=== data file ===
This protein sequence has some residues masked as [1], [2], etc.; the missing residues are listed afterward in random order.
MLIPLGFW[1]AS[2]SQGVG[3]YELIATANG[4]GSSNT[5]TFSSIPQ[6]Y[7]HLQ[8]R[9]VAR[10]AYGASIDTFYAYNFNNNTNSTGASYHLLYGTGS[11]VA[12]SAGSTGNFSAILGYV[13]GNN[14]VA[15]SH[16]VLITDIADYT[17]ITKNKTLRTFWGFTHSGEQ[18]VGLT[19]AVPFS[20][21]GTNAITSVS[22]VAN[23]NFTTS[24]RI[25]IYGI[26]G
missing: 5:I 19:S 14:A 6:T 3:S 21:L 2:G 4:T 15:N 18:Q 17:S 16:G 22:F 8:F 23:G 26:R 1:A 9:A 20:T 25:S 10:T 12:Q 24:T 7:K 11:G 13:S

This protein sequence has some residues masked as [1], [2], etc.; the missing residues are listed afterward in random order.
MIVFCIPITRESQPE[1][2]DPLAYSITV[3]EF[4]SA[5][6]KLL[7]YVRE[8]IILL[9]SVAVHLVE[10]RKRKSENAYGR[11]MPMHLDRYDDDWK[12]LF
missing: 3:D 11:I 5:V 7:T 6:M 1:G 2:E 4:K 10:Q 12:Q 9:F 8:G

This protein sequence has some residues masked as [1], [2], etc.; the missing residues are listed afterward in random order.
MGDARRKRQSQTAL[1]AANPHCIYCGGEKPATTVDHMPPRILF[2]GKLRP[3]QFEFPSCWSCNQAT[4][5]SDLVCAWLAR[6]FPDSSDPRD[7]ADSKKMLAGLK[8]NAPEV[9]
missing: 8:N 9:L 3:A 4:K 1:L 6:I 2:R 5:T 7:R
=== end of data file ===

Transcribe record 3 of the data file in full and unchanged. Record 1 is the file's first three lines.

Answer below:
This protein sequence has some residues masked as [1], [2], etc.; the missing residues are listed afterward in random order.
MGDARRKRQSQTAL[1]AANPHCIYCGGEKPATTVDHMPPRILF[2]GKLRP[3]QFEFPSCWSCNQAT[4][5]SDLVCAWLAR[6]FPDSSDPRD[7]ADSKKMLAGLK[8]NAPEV[9]
missing: 8:N 9:L 3:A 4:K 1:L 6:I 2:R 5:T 7:R